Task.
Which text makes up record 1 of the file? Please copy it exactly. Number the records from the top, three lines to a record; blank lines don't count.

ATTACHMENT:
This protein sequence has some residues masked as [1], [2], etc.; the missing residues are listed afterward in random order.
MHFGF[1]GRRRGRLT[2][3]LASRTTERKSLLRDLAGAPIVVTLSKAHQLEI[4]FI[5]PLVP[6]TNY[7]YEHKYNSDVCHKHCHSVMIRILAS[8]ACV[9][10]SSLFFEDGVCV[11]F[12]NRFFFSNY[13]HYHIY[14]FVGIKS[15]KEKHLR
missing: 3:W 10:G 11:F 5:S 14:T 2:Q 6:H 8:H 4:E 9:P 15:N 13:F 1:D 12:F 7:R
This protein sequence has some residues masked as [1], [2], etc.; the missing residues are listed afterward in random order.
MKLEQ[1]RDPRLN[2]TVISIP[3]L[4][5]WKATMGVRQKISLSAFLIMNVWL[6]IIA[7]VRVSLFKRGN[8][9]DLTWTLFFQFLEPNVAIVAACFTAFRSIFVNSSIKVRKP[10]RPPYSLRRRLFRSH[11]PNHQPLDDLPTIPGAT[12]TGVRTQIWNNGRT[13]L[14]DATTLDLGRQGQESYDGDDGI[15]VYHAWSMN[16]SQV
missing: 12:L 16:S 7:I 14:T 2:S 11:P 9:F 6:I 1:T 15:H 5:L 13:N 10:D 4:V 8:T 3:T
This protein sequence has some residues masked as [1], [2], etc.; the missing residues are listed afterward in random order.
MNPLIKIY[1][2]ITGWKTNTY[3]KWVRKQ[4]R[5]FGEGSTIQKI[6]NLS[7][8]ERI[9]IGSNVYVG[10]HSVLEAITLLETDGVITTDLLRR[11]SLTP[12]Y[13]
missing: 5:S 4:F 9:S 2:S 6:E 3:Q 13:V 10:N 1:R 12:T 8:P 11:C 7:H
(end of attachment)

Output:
This protein sequence has some residues masked as [1], [2], etc.; the missing residues are listed afterward in random order.
MHFGF[1]GRRRGRLT[2][3]LASRTTERKSLLRDLAGAPIVVTLSKAHQLEI[4]FI[5]PLVP[6]TNY[7]YEHKYNSDVCHKHCHSVMIRILAS[8]ACV[9][10]SSLFFEDGVCV[11]F[12]NRFFFSNY[13]HYHIY[14]FVGIKS[15]KEKHLR
missing: 3:W 10:G 11:F 5:S 14:T 2:Q 6:H 8:H 4:E 9:P 15:N 13:F 1:D 12:F 7:R